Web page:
Integrity, Authentication, and Non-Repudiation

Another common use of PKI is to ensure the integrity, authenticity, or to prevent repudiation (refusal to acknowledge an action). In these operations, the private key to guarantee the sender through cryptography. It is important to make the distinction that cryptographic operations performed by the private key usually do not provide confidentiality (rather obfuscation at best) due to the intended wide distribution of the public key. Once common example of this is the use of digital signatures.

Digital Signatures

You may have received a digitally signed e-mail (identified in Outlook by a red ribbon) or have seen a warning message that a driver or piece of software was not digitally signed. Both of these scenarios leverage the relationship between the public and private key to certify that the digitally signed information (the e-mail, software, or driver) was produced by a trusted source and has not changed since the digital signature.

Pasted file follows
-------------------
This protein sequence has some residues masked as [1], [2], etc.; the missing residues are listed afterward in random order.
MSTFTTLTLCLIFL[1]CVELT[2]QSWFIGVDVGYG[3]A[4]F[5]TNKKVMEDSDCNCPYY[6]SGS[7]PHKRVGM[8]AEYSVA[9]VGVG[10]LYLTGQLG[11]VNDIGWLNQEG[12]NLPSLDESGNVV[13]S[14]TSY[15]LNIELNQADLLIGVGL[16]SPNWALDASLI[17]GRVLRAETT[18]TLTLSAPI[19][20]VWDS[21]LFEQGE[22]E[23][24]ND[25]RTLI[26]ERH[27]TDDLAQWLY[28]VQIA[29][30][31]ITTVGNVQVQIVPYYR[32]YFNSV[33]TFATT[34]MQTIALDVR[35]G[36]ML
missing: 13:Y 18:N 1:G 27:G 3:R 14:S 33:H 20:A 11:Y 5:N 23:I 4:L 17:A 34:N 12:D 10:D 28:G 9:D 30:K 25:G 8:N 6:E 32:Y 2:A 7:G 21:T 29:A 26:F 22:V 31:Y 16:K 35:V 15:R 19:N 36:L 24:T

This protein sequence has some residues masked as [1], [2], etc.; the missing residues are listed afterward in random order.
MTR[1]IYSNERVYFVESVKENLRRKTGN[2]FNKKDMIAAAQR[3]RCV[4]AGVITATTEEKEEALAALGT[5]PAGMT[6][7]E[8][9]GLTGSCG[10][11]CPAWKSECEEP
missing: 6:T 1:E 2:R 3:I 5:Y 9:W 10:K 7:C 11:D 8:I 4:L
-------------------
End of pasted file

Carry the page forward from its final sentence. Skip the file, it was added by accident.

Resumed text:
Digital signatures begin by taking the data to be signed (either the e-mail contents or the compiled code in the above examples) and passing it through a hashing algorithm. Hashing algorithms are special formulas that produce a unique fixed-length output when given a specific input (for more information on this research HMAC or CBCMAC formulas). In addition, effective hashing algorithms will change the entire result if any part of the source message changes. Also, the resulting hash should not be able to be reverse engineered to provide the original message.

The hash alone only proves that the message has not changed. To prove the identity of the sender this hash is then encrypted using the sender’s private key resulting in a digital signature. This digital signature can then be used to verify the identity of the sender (the ability to decrypt the signature) as well as to validate the integrity of the message through performing the same hashing algorithm and comparing.  As with the previous topics, this will be discussed in-depth in an upcoming post.